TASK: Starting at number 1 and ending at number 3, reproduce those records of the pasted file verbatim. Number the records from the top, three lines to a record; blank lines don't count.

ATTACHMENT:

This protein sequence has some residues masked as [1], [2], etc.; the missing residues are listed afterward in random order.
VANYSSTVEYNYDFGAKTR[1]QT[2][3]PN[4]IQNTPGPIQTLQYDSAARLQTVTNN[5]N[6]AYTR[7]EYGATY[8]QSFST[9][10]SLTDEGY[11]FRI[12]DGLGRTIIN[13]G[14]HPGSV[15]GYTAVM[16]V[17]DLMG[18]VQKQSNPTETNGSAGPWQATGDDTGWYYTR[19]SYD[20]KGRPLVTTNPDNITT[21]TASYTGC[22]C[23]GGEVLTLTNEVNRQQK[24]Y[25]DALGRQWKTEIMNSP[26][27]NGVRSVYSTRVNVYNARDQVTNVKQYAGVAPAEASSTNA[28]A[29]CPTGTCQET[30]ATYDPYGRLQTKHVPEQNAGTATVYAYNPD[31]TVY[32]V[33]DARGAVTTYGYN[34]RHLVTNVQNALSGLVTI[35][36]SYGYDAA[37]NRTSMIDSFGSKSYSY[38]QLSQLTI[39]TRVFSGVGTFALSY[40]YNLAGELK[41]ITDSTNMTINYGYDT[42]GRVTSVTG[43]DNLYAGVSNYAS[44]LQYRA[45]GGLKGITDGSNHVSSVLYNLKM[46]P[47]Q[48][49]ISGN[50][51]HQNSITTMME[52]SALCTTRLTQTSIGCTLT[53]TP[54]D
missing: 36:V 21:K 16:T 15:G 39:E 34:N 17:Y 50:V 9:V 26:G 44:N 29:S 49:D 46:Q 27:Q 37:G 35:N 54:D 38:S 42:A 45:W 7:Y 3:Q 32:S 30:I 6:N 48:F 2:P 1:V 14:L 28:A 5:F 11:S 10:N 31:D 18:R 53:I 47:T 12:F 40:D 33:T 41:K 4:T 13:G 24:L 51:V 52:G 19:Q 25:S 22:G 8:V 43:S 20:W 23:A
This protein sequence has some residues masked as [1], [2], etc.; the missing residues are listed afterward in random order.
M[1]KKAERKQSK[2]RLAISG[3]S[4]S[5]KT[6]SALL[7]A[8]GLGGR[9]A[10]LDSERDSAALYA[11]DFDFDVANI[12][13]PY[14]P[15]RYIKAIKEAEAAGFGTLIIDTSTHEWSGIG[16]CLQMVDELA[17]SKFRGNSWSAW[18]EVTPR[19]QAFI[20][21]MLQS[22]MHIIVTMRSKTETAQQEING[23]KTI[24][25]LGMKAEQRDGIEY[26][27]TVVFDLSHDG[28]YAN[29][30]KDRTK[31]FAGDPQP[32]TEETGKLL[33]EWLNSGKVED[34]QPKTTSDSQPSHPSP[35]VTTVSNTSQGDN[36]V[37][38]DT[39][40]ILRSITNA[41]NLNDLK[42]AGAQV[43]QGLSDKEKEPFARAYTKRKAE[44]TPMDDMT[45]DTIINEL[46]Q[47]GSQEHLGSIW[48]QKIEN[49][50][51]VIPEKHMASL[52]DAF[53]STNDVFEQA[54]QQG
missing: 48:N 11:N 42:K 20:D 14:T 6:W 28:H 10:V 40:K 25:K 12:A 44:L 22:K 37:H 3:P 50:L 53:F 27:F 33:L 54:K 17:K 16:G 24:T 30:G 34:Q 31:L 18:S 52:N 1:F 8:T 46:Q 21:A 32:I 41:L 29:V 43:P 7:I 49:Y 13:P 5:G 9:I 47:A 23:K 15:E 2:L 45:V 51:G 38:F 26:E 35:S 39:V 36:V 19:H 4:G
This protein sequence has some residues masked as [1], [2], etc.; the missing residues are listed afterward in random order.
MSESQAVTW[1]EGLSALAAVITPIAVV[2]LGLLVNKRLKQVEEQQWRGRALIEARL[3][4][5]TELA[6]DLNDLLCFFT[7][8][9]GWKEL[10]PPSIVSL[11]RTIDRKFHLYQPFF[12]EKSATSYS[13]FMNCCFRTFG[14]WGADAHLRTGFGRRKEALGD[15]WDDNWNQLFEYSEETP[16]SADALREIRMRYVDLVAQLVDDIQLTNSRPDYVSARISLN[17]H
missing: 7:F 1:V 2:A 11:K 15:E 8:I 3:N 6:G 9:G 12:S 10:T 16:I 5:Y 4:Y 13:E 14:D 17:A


This protein sequence has some residues masked as [1], [2], etc.; the missing residues are listed afterward in random order.
VANYSSTVEYNYDFGAKTR[1]QT[2][3]PN[4]IQNTPGPIQTLQYDSAARLQTVTNN[5]N[6]AYTR[7]EYGATY[8]QSFST[9][10]SLTDEGY[11]FRI[12]DGLGRTIIN[13]G[14]HPGSV[15]GYTAVM[16]V[17]DLMG[18]VQKQSNPTETNGSAGPWQATGDDTGWYYTR[19]SYD[20]KGRPLVTTNPDNITT[21]TASYTGC[22]C[23]GGEVLTLTNEVNRQQK[24]Y[25]DALGRQWKTEIMNSP[26][27]NGVRSVYSTRVNVYNARDQVTNVKQYAGVAPAEASSTNA[28]A[29]CPTGTCQET[30]ATYDPYGRLQTKHVPEQNAGTATVYAYNPD[31]TVY[32]V[33]DARGAVTTYGYN[34]RHLVTNVQNALSGLVTI[35][36]SYGYDAA[37]NRTSMIDSFGSKSYSY[38]QLSQLTI[39]TRVFSGVGTFALSY[40]YNLAGELK[41]ITDSTNMTINYGYDT[42]GRVTSVTG[43]DNLYAGVSNYAS[44]LQYRA[45]GGLKGITDGSNHVSSVLYNLKM[46]P[47]Q[48][49]ISGN[50][51]HQNSITTMME[52]SALCTTRLTQTSIGCTLT[53]TP[54]D
missing: 36:V 21:K 16:T 15:G 39:E 34:N 17:Y 50:V 9:V 26:G 44:N 29:S 49:D 46:Q 27:Q 37:G 35:N 54:D 38:S 42:A 45:W 7:Y 3:Q 32:S 30:I 6:N 48:F 2:P 1:V 14:L 28:A 5:F 11:S 10:N 31:D 18:R 53:I 47:T 12:F 40:D 33:T 41:K 4:T 13:G 24:L 51:V 52:G 19:Q 25:S 22:G 8:V 43:S 20:W 23:A
This protein sequence has some residues masked as [1], [2], etc.; the missing residues are listed afterward in random order.
M[1]KKAERKQSK[2]RLAISG[3]S[4]S[5]KT[6]SALL[7]A[8]GLGGR[9]A[10]LDSERDSAALYA[11]DFDFDVANI[12][13]PY[14]P[15]RYIKAIKEAEAAGFGTLIIDTSTHEWSGIG[16]CLQMVDELA[17]SKFRGNSWSAW[18]EVTPR[19]QAFI[20][21]MLQS[22]MHIIVTMRSKTETAQQEING[23]KTI[24][25]LGMKAEQRDGIEY[26][27]TVVFDLSHDG[28]YAN[29][30]KDRTK[31]FAGDPQP[32]TEETGKLL[33]EWLNSGKVED[34]QPKTTSDSQPSHPSP[35]VTTVSNTSQGDN[36]V[37][38]DT[39][40]ILRSITNA[41]NLNDLK[42]AGAQV[43]QGLSDKEKEPFARAYTKRKAE[44]TPMDDMT[45]DTIINEL[46]Q[47]GSQEHLGSIW[48]QKIEN[49][50][51]VIPEKHMASL[52]DAF[53]STNDVFEQA[54]QQG
missing: 48:N 11:N 42:K 20:D 14:T 6:W 28:H 10:V 40:K 25:K 12:A 44:L 22:K 37:H 3:P 50:L 53:F 27:F 33:L 54:K 17:K 16:G 24:T 30:G 34:Q 31:L 18:S 52:N 1:F 8:T 46:Q 21:A 32:I 41:L 29:V 43:P 7:I 49:Y 13:P 5:G 9:I 47:A 23:K 15:E 2:L 45:V 51:G 38:F 26:E 35:S 39:V 36:V 19:H 4:G
This protein sequence has some residues masked as [1], [2], etc.; the missing residues are listed afterward in random order.
MSESQAVTW[1]EGLSALAAVITPIAVV[2]LGLLVNKRLKQVEEQQWRGRALIEARL[3][4][5]TELA[6]DLNDLLCFFT[7][8][9]GWKEL[10]PPSIVSL[11]RTIDRKFHLYQPFF[12]EKSATSYS[13]FMNCCFRTFG[14]WGADAHLRTGFGRRKEALGD[15]WDDNWNQLFEYSEETP[16]SADALREIRMRYVDLVAQLVDDIQLTNSRPDYVSARISLN[17]H
missing: 7:F 1:V 2:A 11:K 15:E 8:I 3:N 6:G 9:G 12:S 10:T 16:I 5:Y 4:Y 13:E 14:D 17:A